JOIN IN: Tourist village to cut plastic use

Some of the Plastic-Free Cheddar members did a litter-pick in the village. Picture: Plastic-Free Che

Some of the Plastic-Free Cheddar members did a litter-pick in the village. Picture: Plastic-Free Cheddar - Credit: Plastic-Free Cheddar

A tourist village has joined a national campaign to fight against single-use plastic and gain a coveted status.

Plastic-Free Cheddar has been set up to get businesses to ditch single-use plastic and help save the planet from the plague of pollution it leaves.

The campaign group will be looking to achieve Plastic Free Community status from the Surfers Against Sewage and join the likes of Weston and Wells who have already earned the status.

Through the campaign, volunteers will look at ways to kick out things like polystyrene takeaway boxes to plastic cups.

To earn the status, they must meet a number of criteria, including encouraging businesses to give up using three forms of single-use plastic and host litter-picks.

MORE: Weston's Cleaner Coastlines campaign secured the status last year.


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Group chairman Graham McLelland said: "We are looking for businesses and organisations in Cheddar who have already done fantastic work in this area or those who would like to join the scheme and gain recognition for their efforts to reduce this unnecessary waste.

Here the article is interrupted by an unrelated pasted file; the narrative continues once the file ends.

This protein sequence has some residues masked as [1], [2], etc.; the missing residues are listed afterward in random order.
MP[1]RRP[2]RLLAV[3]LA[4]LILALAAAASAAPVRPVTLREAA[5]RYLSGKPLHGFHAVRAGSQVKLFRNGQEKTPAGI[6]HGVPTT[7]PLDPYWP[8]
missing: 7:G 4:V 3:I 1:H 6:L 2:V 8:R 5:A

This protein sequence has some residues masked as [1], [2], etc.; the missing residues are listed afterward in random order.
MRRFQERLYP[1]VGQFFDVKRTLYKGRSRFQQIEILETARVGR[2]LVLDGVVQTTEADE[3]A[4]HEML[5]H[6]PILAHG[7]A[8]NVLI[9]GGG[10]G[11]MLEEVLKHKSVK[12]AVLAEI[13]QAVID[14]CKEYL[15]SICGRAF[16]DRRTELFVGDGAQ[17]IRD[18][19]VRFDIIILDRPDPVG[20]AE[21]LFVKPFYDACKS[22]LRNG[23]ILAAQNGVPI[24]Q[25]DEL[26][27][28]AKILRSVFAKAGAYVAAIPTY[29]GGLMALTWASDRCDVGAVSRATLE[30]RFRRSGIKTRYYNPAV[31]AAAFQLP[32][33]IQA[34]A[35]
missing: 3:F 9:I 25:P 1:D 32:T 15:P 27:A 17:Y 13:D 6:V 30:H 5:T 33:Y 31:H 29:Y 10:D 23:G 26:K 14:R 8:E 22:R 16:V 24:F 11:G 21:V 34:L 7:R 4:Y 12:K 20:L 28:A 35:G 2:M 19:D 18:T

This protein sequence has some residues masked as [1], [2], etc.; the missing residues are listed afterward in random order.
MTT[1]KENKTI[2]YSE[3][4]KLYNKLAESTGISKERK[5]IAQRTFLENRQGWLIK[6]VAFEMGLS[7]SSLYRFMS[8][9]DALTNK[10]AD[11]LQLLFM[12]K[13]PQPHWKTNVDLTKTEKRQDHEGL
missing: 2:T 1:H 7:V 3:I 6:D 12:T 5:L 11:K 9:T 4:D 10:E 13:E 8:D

"We've all seen the effects of plastic in the environment in places, like Indonesia, but what many people don't realise is litter dropped anywhere can end up in the sea.

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"Plastic is not a sustainable resource. It comes from oil and when eventually it is broken down it can enter the food chain and may be responsible for cancers.

"Either way, it's not cool to use unsustainable resources just because they are cheap.

"We should be thinking about the planet and how small changes make a big difference."

MORE: Why Weston launched its Cleaner Coastlines campaign.

Eight million tonnes of 'disposable' plastic ends in oceans every year, endangering marine life and has now integrated itself into the food chain.

A Facebook page, called Plastic-Free Cheddar, has been set up to support the campaign and share its progress and Graham said the support has been 'amazing'

He said: "We aren't trying to re-invent the wheel, but instead recognise businesses which are already making this change and encourage others to do the same."

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